Joints Used When Throwing a Baseball


Although baseball pitchers are renowned for their frequent disabling elbow and shoulder joint injuries, proper form to prevent these injuries demands that you use most of the moveable joints in your body. The overhand baseball throw can be divided into five basic groups of movements: the wind up, early cocking, late cocking, acceleration and follow-through.

Wind Up

The baseball is gripped in your throwing hand, and this is covered by your gloved hand. Both elbows are bent, your spine is slightly curled, your shoulders are tipped, one leg is curled and held high with a bent knee, the weight-bearing leg is slightly bent, and the neck is cocked so you can look at where you are aiming the ball.

Early Cocking

The pitcher lunges and transfers weight to the other leg. The hips and shoulders are wide, the spine is uncurled, the gloved hand moves with bent elbow across the abdomen, the throwing arm is raised with the ball strongly gripped, the wrist is flexed back, and the elbow is held at least as high as the shoulder and is bent to a 90-degree angle.

Late Cocking

Mid-lunge, both knees are bent as the weight is fully transferred to the second leg. The hips rotate to face the aimed direction and carry with them the spine and shoulders. The gloved hand's arm is slightly bent to rest the glove at the front of the hip, the throwing arm is rotated at the shoulder to bring the elbow close to the head, the wrist begins to straighten, and the spine begins to bend forward to move the shoulders more forward than the hips.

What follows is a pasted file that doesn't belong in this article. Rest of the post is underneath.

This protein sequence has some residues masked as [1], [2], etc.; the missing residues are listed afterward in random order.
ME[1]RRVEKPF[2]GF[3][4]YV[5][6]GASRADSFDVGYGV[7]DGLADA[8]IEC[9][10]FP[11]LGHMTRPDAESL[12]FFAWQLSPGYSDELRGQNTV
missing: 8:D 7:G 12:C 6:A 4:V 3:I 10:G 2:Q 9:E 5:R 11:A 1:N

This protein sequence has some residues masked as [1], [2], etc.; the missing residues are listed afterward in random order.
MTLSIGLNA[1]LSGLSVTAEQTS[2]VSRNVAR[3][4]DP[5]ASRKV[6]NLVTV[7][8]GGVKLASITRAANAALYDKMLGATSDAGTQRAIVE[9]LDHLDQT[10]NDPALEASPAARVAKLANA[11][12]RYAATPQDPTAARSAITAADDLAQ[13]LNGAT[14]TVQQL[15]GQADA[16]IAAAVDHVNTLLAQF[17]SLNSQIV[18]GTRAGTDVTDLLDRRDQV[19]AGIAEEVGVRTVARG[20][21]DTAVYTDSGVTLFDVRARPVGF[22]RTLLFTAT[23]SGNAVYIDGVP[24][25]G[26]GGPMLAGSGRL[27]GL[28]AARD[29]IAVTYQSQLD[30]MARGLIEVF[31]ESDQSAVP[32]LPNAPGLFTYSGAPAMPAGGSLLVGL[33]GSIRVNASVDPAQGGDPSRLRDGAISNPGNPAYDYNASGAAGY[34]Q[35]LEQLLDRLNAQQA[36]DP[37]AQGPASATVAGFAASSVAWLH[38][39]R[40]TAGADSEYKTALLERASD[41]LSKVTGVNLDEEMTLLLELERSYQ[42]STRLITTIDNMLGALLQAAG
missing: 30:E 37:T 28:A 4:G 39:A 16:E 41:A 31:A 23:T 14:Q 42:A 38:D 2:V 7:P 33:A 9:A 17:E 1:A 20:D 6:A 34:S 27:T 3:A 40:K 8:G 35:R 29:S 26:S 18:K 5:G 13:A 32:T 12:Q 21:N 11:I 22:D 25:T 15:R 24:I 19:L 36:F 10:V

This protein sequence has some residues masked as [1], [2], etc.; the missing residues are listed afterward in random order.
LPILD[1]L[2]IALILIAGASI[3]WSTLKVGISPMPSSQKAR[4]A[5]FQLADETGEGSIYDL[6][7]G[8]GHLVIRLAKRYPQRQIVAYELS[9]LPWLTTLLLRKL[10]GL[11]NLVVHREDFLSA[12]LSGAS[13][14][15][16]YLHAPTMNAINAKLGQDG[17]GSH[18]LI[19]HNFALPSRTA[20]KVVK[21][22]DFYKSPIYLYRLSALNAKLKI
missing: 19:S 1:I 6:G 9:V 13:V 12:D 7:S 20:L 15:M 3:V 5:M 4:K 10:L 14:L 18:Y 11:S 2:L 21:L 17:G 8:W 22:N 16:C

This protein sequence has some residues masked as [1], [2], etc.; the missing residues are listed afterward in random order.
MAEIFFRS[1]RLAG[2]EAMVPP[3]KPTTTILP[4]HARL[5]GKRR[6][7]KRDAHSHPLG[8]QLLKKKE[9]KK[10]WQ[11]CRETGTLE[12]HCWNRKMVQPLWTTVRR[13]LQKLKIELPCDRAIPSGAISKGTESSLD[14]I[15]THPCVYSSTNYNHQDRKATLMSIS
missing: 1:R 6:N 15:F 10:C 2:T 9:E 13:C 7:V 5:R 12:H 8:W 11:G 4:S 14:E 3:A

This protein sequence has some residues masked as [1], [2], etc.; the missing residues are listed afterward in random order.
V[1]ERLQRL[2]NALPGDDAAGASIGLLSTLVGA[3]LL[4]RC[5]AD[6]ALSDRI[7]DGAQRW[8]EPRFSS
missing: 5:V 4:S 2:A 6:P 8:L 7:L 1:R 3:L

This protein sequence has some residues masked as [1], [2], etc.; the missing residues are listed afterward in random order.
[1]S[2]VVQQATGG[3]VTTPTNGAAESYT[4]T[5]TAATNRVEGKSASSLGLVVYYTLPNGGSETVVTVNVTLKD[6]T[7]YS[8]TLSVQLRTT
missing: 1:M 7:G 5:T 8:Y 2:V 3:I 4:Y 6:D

The leg is being raised behind, both knees are bent, the spine is slightly curling to push the shoulders more forward than the hips, the throwing arm moves forward, and the elbow undergoes valgus stress as it extends. The wrist straightens and the ball is released by the fingers and thumb.


Also known as deceleration, the throwing arm shoulder rotates externally 50-degrees and the arm is brought across the torso and the spine curls and rotates to dip the shoulders forward to the non-throwing side. The first leg is curled and raised, and the weight-bearing leg is bent.

Joints Used in Proper Form

The joints you use to properly throw a baseball include those in your fingers and thumb, wrist (radius-ulna and carpals), elbows, shoulders, spine (vertebral arches and bodies), hips, knees (femur, tibia and patella), ankles (tibia-fibula and talus), and feet and toes. All in all, you use many joints in the body, and any of these may become injured at some point in the process of throwing. Use proper form and warm up properly before throwing a baseball.